The federal government’s quest to stem the tide of fraud against Medicare has been overmatched by a flood of schemes that have been as widespread as they have been varied. For every case of Medicare fraud the government has cracked, it seems, there are many more that are go unpunished. And that is a reason why San Francisco qui tam lawsuit attorney Gregory J. Brod reminds us that brave whistleblowers who step forward with critical information on fraud help buttress the government’s efforts to reduce this crime wave against U.S. taxpayers.
According to The New York Times, the federal government is spending $600 million per year to combat Medicare fraud, a campaign that includes the marshaling of expert teams and use of sophisticated computers. Despite Washington’s efforts, however, the fraudsters remain several steps ahead of the government. To put the problem in a monetary perspective, it has been estimated that fraud and systematic overcharging against Medicare costs about $60 billion a year, which translates into 10 percent of the program’s annual expenditures, but the government was only able to recover about $4.4 billion last year.
Part of the problem stems from the sheer number of claims that must be reviewed for verification purposes: at the Centers for Medicare and Medicaid Services, the agency responsible for overseeing the vetting process, only 3 million claims of an estimated 1.2 billion claims per year are reviewed.
Systemic problems also plague the government’s efforts to curtail abuses against Medicare. Foremost among them is the fact that the government employs an army of outside contractors who are poorly managed, with conflict-of-interest issues, political pressures, and competition and lack of communication among the contractors some of the problems that hamper their efforts.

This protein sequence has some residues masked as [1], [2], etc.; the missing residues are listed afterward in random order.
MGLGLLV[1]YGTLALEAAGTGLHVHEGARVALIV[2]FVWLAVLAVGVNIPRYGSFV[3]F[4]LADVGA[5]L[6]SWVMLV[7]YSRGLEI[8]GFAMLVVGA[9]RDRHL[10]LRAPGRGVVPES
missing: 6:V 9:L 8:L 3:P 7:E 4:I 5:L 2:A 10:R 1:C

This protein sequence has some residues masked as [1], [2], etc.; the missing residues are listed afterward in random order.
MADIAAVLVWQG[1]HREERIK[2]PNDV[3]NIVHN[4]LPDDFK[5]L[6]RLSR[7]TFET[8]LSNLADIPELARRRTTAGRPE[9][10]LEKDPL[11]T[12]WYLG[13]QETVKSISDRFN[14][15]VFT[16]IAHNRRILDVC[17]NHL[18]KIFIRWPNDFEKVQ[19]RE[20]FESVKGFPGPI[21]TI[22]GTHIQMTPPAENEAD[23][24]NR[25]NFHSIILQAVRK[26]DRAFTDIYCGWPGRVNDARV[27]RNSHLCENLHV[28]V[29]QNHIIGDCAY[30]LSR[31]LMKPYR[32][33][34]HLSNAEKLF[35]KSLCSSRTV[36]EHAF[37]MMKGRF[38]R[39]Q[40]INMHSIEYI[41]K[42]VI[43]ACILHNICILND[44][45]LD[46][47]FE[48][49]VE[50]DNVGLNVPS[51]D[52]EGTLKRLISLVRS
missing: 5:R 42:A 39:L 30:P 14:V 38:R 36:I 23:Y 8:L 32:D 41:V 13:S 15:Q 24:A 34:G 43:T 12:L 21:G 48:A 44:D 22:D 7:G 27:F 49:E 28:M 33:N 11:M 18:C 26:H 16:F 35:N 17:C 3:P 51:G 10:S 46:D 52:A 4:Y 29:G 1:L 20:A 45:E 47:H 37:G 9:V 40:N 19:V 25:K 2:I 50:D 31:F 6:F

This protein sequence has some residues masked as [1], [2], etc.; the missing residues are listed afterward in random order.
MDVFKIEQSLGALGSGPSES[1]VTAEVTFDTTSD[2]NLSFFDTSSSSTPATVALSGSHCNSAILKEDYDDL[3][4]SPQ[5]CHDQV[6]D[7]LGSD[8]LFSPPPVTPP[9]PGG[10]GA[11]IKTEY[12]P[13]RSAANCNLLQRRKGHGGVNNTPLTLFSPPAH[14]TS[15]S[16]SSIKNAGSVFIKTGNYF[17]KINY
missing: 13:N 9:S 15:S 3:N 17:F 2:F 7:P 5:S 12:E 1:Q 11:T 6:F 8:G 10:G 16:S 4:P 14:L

As another example, Medicare opted to shut down a successful hotline in South Florida, which is a hub for Medicare fraud, claiming that the hotline was no longer needed. But the suspension of the hotline has led to calls being routed to a general number, which in turn has significantly slowed down the government’s response time to complaints.
But while the pace of addressing complaints in South Florida has slowed down, the variety and depth of schemes against Medicare in the Sunshine State has picked up steam. Indeed, according to the South Florida Business Journal, a study released by the Department of Health and Human Services’ Office of Inspector General has found Miami to the be the epicenter of a scheme to defraud Medicare for HIV-related drugs and treatments: it seems that while only 2 percent of Medicare beneficiaries who receive drugs for treatment of HIV live in the Miami area, that small percentage accounts for 24 percent of all billing patterns that have been deemed questionable.
Included among the practices that have raised red flags have been the prescriptions of $6.5 million worth of HIV drugs for 888 patients who have no history of the disease on record. Other eyebrow-raising practices have included prescriptions meted out for an unusually large number of HIV drugs or prescriptions for the medications being written from six or more pharmacies or doctors.
With so many as-yet uncovered schemes to defraud Medicare, the role of whistleblowers who have knowledge of scams being committed can help make a bigger dent on the fraud and curtailing both the fleecing of the U.S. Treasury as well as rising Medicare premiums. If you have knowledge of fraud committed against Medicare or another government agency, please contact the experienced team of attorneys at the Brod Law Firm for a free consultation.
-James Ambroff-Tahan contributed to this article.
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